Most graduating high school students are notified at their school’s award night or graduation ceremony. All recipients are notified by the end of June. Scholarship winners receive a College Certification and Request for Disbursement form which must be completed by their college. Upon receipt of the completed form, the Foundation forwards a check to the college, to be applied to the student’s account and disbursed as half for each semester. Students receiving awards of $300 or less may be reimbursed directly by sending the Foundation validation (copy of cancelled checks or receipts) that college-related expenses have been paid.







Qualifying students may also submit a Lakes Region Scholarship Foundation application  for other scholarship funds administered by LRSF.  The LRSF application must be received on or before the deadline specified on the application.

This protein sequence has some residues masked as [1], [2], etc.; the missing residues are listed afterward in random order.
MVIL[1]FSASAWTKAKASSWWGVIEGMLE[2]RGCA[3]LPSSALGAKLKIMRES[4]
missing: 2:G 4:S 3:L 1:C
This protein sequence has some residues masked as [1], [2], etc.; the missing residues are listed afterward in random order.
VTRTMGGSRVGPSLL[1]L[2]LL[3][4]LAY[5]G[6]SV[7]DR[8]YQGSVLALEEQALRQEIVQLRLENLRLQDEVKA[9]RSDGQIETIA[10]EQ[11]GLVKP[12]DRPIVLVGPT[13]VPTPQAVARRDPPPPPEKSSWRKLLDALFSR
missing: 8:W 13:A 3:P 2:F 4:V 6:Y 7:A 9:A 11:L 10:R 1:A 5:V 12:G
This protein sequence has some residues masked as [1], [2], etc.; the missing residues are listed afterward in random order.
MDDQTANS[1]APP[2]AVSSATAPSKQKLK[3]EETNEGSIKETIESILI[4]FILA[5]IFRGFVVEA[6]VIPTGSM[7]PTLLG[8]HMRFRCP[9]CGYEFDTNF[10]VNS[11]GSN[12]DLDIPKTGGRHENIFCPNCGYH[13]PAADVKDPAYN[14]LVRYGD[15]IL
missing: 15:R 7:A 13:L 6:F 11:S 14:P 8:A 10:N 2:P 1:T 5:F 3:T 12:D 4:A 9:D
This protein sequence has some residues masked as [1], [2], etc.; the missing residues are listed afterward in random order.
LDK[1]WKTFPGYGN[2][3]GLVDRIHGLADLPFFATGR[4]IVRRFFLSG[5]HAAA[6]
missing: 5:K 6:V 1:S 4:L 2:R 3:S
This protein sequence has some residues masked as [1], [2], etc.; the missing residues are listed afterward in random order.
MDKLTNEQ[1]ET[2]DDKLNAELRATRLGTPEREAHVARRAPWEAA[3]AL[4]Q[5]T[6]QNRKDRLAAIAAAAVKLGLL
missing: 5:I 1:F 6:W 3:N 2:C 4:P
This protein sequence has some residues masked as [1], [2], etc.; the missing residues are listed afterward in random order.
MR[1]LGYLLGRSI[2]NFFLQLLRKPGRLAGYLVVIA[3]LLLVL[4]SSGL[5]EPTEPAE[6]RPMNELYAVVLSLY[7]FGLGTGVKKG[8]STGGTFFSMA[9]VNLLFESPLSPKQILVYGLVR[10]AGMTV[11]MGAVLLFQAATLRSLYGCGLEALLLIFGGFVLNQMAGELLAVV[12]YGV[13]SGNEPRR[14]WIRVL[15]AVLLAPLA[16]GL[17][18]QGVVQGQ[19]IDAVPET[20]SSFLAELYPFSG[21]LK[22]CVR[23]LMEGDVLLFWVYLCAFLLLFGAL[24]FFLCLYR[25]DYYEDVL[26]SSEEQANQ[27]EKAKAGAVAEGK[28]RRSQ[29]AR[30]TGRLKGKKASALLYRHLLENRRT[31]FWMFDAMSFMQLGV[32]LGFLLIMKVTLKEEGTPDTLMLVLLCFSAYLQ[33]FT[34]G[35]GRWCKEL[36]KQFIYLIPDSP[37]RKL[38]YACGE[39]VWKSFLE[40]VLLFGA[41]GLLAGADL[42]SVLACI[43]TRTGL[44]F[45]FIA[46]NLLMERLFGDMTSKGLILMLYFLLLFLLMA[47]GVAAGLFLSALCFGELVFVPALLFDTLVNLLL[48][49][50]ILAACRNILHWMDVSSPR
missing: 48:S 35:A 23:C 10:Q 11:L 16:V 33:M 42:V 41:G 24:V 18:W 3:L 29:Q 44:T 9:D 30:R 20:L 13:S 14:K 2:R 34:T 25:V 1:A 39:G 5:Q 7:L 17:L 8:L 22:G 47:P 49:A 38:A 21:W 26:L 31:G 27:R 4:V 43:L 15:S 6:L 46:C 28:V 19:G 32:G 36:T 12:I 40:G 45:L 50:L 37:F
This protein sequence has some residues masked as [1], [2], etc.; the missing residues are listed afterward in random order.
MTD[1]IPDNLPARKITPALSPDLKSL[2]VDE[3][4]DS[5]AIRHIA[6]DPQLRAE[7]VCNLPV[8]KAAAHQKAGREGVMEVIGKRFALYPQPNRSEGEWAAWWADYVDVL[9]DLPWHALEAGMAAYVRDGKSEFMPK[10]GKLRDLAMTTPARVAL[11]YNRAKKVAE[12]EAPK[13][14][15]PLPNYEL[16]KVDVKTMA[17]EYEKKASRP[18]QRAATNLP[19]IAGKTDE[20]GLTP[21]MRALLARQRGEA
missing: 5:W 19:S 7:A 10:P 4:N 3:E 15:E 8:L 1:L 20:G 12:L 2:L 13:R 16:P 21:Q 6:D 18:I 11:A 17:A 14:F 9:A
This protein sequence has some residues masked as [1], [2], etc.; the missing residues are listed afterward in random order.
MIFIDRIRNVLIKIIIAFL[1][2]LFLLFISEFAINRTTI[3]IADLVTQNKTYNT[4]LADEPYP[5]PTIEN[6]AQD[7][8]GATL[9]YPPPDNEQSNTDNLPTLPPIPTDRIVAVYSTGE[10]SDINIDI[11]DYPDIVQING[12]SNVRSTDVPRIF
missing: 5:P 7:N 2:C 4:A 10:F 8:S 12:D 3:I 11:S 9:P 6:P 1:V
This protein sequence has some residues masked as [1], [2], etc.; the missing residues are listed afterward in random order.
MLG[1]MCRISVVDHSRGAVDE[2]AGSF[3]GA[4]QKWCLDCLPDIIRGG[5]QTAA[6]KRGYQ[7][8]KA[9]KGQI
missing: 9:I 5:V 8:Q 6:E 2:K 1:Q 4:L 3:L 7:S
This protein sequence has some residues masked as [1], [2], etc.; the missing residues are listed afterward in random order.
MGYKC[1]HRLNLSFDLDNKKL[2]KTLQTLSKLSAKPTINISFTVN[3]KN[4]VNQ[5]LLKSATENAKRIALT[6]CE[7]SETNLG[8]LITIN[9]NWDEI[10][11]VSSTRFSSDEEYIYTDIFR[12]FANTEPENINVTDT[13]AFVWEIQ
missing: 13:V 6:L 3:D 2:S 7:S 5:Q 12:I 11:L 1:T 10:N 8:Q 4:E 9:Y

Sponsored by the Lakes Region Scholarship Foundation


A special Thank You to all participants in the 2017

 Annalee Thorndike Art Competition .

In the spring of each year, LRSF sponsors an art competition to determine the winners of the Annalee Thorndike Art Award.  Students wishing to participate should submit the art competition application either by mail c/o Lakes Region Scholarship Foundation, PO Box 7312, Gilford, NH 03247-7312) or by email (



The entry form for the art competition may be downloaded from the following link:

Annalee Thorndike Art Competition Entry Form